How do you protect your keyless fobs from car hackers? Keep them in the fridge of course
With CCTV footage released last week of thieves using a laptop to hack an estate agent’s car keys in her kitchen before then driving off in her £35,000 Mercedes-Benz C-Class C220, experts have offered a unique piece of advice to protect yourself from a similar fate.
Mercedes-Benz C Class
C200 AMG Line 5dr 9G-Tronic
- 20k Miles p/a
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Initial Payment: £542.34
Paige Foster of Grays, Essex, said that after noticing her car was missing she proceeded to look through the CCTV footage as she called police and was shocked when she spotted two men walk onto her driveway.
One hooded figure could be seen holding a leather case, believed to contain a laptop loaded with military software, up against the wall.
Within minutes the car door has been opened and the luxury vehicle is driven away despite the fact the keys remain in the kitchen.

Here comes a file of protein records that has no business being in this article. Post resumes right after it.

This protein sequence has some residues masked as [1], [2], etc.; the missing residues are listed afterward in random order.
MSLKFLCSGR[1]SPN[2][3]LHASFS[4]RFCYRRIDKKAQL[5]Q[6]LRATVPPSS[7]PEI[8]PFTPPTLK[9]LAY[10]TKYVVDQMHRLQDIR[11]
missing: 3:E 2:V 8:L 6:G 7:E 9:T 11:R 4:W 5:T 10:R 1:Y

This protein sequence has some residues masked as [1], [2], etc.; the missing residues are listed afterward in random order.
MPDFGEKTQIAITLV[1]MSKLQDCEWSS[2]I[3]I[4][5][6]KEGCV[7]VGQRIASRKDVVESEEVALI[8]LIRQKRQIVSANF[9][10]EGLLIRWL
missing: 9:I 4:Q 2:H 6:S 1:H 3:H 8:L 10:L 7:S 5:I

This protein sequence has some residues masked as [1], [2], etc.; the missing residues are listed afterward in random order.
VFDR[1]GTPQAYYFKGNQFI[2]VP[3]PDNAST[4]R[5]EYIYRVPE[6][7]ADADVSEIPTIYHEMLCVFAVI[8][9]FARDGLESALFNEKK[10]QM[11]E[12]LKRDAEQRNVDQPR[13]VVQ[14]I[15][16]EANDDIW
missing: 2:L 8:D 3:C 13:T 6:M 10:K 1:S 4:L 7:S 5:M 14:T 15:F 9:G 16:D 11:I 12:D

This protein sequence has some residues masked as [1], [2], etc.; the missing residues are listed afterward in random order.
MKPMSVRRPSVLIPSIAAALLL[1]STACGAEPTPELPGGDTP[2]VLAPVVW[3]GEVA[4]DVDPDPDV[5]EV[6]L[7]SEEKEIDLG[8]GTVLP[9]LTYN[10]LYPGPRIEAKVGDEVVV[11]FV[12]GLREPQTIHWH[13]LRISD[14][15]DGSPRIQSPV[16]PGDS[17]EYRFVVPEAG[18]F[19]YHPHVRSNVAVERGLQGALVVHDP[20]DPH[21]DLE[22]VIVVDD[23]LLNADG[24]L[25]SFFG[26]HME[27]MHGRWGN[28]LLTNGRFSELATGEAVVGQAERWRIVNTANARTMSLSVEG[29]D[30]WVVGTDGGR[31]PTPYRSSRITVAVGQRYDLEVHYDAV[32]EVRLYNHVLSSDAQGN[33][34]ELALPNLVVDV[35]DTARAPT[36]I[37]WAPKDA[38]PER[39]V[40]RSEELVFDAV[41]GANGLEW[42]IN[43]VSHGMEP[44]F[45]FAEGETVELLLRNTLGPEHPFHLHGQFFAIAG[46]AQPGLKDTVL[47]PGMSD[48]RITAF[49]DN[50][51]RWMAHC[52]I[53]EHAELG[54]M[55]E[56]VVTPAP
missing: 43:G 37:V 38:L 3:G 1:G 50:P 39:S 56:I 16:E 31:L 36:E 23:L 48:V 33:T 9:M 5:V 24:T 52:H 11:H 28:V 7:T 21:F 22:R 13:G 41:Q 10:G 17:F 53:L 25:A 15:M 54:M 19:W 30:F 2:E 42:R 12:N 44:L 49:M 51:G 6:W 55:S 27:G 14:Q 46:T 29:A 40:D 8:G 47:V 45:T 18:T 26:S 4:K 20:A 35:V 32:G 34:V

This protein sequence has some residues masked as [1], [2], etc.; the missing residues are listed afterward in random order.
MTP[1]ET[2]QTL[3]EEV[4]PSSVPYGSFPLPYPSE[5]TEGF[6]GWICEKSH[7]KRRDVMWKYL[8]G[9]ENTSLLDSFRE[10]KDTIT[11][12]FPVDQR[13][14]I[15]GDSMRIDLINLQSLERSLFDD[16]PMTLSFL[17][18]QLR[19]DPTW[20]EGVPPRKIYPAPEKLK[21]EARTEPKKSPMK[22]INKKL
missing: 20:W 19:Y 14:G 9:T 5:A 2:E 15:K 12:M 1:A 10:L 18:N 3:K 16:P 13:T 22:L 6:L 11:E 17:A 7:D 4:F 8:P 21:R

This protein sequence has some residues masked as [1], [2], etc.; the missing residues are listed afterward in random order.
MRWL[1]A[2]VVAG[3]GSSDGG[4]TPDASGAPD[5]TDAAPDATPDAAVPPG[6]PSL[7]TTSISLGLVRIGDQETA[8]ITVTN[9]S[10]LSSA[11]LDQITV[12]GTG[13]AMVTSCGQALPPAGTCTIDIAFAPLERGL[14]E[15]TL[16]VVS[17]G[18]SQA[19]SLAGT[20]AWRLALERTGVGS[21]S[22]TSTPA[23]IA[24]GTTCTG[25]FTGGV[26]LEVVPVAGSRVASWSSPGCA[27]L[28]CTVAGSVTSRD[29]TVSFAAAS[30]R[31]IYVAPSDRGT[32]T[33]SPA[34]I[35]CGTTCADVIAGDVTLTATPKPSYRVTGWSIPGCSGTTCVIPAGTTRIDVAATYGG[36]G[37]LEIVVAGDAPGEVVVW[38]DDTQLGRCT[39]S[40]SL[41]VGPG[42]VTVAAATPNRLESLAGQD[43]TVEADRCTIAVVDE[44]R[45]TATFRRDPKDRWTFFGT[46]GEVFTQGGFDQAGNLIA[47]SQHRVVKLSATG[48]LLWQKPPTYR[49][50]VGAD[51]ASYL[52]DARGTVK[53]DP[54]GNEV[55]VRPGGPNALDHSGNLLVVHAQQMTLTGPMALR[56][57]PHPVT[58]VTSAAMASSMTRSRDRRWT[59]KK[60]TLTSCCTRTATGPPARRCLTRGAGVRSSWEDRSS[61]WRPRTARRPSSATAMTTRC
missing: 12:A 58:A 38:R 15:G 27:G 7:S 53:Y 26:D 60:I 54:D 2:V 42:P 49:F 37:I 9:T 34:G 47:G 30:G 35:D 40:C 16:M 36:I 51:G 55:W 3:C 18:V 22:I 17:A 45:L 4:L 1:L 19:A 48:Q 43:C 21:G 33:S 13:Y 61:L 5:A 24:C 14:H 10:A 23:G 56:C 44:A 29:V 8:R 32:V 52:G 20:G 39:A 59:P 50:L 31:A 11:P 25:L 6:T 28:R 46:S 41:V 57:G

Having reported the incident to the police, Paige contacted her insurance company who noticed a HPI vehicle background check had been run on the car six days before it was stolen.
In the aftermath Mercedes-Benz has helped in trying to track the car down but it appears the tracker has been deactivated.
How do you protect yourself?
It might sound daft and a bit paranoid but storing your keyless fobs in a fridge or microwave could be the answer.
The metal in the devices actively prevents thieves from hacking the signals emitted by fobs, precisely what happened to Paige Foster.
If you don’t like the possibility of accidently putting your keys in your sandwich while sleepily making them the night before work, a simple metal lock-box will have the same effect.